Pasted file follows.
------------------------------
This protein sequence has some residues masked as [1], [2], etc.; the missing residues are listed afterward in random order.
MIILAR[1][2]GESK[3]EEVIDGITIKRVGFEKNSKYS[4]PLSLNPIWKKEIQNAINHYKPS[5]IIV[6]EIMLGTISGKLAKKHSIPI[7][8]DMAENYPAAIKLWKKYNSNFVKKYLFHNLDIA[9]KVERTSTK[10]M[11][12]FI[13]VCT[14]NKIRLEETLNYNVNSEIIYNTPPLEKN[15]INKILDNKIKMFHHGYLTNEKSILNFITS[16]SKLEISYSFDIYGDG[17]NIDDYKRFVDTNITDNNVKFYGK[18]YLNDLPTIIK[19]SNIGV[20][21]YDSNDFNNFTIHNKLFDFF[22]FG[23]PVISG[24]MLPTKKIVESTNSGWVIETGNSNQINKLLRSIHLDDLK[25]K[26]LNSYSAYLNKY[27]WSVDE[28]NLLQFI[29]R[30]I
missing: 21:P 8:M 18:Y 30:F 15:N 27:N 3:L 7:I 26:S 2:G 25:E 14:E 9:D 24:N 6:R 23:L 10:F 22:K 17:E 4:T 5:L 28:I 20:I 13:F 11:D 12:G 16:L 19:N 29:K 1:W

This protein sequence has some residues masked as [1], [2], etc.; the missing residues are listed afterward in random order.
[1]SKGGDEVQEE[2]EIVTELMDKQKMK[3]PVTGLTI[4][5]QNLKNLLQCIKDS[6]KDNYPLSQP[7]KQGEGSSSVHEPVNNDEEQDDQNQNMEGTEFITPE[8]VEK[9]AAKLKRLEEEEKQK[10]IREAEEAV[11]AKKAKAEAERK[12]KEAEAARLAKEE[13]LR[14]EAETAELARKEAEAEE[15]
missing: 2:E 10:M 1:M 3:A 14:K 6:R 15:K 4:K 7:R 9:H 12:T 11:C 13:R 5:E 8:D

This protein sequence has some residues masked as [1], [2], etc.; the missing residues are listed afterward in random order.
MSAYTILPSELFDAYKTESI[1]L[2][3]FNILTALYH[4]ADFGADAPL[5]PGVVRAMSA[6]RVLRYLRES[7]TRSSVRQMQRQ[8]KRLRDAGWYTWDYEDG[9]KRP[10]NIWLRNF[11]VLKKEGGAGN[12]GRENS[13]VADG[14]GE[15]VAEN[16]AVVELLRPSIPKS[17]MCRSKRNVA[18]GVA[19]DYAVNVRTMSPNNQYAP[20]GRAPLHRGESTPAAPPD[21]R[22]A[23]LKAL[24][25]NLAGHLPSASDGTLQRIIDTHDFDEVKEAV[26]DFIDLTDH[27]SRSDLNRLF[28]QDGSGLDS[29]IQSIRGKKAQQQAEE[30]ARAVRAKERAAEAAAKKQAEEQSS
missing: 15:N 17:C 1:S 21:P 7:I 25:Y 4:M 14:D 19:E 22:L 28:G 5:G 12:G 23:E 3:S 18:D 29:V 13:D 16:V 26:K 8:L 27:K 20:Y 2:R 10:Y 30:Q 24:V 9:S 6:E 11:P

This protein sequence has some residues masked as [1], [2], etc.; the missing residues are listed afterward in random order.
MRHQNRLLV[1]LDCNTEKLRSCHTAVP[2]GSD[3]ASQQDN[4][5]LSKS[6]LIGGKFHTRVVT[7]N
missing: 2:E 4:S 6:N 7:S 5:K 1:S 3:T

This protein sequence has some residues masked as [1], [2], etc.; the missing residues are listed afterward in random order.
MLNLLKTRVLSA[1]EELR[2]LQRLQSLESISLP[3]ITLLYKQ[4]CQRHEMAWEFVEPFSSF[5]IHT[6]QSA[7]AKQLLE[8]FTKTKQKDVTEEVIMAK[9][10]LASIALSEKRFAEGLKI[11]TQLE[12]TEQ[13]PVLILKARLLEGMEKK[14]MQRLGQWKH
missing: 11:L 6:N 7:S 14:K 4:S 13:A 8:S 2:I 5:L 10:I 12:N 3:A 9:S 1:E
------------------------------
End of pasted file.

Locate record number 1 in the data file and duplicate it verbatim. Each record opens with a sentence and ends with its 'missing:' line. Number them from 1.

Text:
This protein sequence has some residues masked as [1], [2], etc.; the missing residues are listed afterward in random order.
MIILAR[1][2]GESK[3]EEVIDGITIKRVGFEKNSKYS[4]PLSLNPIWKKEIQNAINHYKPS[5]IIV[6]EIMLGTISGKLAKKHSIPI[7][8]DMAENYPAAIKLWKKYNSNFVKKYLFHNLDIA[9]KVERTSTK[10]M[11][12]FI[13]VCT[14]NKIRLEETLNYNVNSEIIYNTPPLEKN[15]INKILDNKIKMFHHGYLTNEKSILNFITS[16]SKLEISYSFDIYGDG[17]NIDDYKRFVDTNITDNNVKFYGK[18]YLNDLPTIIK[19]SNIGV[20][21]YDSNDFNNFTIHNKLFDFF[22]FG[23]PVISG[24]MLPTKKIVESTNSGWVIETGNSNQINKLLRSIHLDDLK[25]K[26]LNSYSAYLNKY[27]WSVDE[28]NLLQFI[29]R[30]I
missing: 21:P 8:M 18:Y 30:F 15:N 27:N 3:L 7:I 26:S 2:G 25:E 14:E 9:D 24:N 6:R 23:L 10:F 22:K 17:E 4:T 5:L 28:I 20:I 13:F 11:D 12:G 16:L 19:N 29:K 1:W